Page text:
Monterey Welcomes Its First Female Fire Captain

Fighting fires wasn't something Kelly Davidian really considered as a career early on because she'd been talked out of it.

Her grandfather was a firefighter and she knew how physically taxing the job is. Others around her dissuaded her from taking firefighting courses.

But a twist of fate more than 10 years ago changed her life and her career choice.

Davidian, 41, now stands proudly among Monterey firefighters as the first woman captain in the department's 120-year history.

It wasn't until she was out of school and working as a massage therapist in Santa Barbara that she made her decision. She worked with firefighters and saw a woman a bit smaller than herself who was in the fire service.

"I thought if she can do the job... I can do the job."

She enrolled in the fire academy and then worked for the California Department of Forestry in the 1990s. She later began applying for jobs up and down California and wound up in Monterey when the city offered her a full-time firefighter job in 1993.

"I was very happy about that," she said. "This department has a lot of tradition."

For the past four years Davidian has been working as a fire engineer.

Now she is keeping her family tradition alive. Davidian's grandfather, great-uncle and brother share her passion and have worked as firefighters.

Some of her memories include listening to her brother talk about the times he would spend with their grandfather at the fire station and then fishing the next day.

Now she gets a firsthand look at the daily workings of a fire station.

"This is an ideal position," Davidian said. "The captain goes on calls and supports people, leads and teaches people."

Moments and even days after Davidian discovered her new role, she was still surprised about her promotion.

People working with Davidian knew how hard she'd worked to earn her new role. She was often seen hitting the books for eight to 10 hours a day instead of watching television at night.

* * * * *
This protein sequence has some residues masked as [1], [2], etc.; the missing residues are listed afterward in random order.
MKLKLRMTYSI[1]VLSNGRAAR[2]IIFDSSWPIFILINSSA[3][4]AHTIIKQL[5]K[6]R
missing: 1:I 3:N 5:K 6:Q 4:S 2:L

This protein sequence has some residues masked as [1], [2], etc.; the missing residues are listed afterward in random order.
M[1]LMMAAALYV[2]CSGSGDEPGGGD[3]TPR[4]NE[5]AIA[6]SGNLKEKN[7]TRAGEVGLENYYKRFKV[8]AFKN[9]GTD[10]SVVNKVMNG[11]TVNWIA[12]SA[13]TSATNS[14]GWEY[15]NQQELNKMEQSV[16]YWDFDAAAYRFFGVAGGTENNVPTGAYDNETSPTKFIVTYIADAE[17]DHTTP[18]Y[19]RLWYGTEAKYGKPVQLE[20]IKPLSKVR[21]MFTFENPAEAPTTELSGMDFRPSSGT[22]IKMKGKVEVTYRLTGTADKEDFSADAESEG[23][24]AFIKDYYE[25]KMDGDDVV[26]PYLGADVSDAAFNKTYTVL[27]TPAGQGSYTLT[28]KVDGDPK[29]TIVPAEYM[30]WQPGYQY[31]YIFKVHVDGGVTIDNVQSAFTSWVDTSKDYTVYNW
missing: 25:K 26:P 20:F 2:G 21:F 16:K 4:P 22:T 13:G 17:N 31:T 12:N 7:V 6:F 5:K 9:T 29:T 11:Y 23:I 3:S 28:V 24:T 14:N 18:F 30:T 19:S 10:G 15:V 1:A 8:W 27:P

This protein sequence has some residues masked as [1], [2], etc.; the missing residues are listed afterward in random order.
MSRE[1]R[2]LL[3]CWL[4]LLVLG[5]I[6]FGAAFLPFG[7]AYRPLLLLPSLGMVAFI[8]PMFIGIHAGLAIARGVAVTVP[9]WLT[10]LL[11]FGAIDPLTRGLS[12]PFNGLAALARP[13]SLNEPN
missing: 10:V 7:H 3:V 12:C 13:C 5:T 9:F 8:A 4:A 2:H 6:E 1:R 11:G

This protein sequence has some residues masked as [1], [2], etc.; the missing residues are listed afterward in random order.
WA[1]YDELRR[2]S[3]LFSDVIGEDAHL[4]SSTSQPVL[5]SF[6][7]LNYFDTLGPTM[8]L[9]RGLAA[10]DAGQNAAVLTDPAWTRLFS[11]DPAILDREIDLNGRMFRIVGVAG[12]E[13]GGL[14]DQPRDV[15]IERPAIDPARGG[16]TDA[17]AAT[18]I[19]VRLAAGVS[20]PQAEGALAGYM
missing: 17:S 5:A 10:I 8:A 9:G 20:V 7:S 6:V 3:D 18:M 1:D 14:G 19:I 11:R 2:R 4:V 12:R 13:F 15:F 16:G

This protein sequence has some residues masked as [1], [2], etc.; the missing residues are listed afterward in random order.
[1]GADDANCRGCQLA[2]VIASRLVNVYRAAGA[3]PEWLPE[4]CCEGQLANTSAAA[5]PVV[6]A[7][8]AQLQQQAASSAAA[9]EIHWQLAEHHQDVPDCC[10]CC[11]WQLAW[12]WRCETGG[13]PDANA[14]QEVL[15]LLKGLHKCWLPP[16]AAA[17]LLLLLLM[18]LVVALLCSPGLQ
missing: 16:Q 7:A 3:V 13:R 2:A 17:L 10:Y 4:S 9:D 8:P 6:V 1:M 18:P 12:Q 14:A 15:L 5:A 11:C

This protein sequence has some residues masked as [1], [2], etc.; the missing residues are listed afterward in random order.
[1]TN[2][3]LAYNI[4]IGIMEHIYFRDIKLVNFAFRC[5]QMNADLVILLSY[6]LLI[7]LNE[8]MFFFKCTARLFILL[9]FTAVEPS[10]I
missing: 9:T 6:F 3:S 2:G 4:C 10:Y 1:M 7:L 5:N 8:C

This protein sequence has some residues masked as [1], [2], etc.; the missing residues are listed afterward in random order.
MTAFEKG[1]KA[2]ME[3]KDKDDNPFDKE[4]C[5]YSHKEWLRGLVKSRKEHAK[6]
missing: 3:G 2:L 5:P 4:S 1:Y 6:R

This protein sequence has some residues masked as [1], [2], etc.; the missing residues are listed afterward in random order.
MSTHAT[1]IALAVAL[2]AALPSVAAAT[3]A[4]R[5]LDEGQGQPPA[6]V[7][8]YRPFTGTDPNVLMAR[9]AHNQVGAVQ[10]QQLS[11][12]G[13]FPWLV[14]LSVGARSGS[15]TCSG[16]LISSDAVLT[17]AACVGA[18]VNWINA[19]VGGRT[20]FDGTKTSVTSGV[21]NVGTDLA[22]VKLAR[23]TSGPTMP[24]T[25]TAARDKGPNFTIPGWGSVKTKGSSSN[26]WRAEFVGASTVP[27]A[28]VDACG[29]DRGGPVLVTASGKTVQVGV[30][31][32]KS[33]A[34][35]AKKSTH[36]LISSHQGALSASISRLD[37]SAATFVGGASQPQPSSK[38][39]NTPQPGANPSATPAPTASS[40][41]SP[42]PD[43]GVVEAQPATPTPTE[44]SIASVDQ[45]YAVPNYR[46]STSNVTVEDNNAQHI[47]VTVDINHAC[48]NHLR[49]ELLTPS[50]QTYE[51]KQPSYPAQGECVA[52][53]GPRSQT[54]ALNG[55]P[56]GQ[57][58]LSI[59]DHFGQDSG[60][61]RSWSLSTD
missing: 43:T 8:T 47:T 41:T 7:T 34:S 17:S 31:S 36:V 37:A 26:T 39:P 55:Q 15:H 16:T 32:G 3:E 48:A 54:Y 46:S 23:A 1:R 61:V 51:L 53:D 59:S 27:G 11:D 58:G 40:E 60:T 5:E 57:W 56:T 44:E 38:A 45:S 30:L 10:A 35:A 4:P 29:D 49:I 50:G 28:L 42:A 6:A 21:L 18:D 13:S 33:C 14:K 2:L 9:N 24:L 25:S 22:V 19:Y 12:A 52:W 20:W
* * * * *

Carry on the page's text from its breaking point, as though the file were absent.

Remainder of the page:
"You'll always find her doing something mind-stimulating," said Monterey division chief Mike Ventimigilia.

Ventimiglia said he urged her several times to take the test because he had seen promise and potential in Davidian.

"She is very inspiring," he added. "Anything she does she does wholeheartedly."

In Ventimiglia's 35 years with the department, five women have been hired. A few left because they were injured and others moved on before they had a chance to test for a captain's position.

"This is a big step," he said. "She is the first female being promoted in a male-dominated department with nothing but male officers."

Davidian isn't sure if a fire chief's role is in her future, but she can see herself working in the fire service indefinitely.

"I'm going to take it one step at a time," she said. "I'm excited to be captain."

The Monterey Fire Department is making Davidian's position official on Friday in a badge-pinning ceremony, along with several other promotions that include a new division chief and two fire engineers.

Monterey Fire Chief Greg Glass said he is confident about Davidian's skills.

"She is a strong finisher," he said. "When she is assigned to a program or task she will stay on it until it is done. She is a quality person."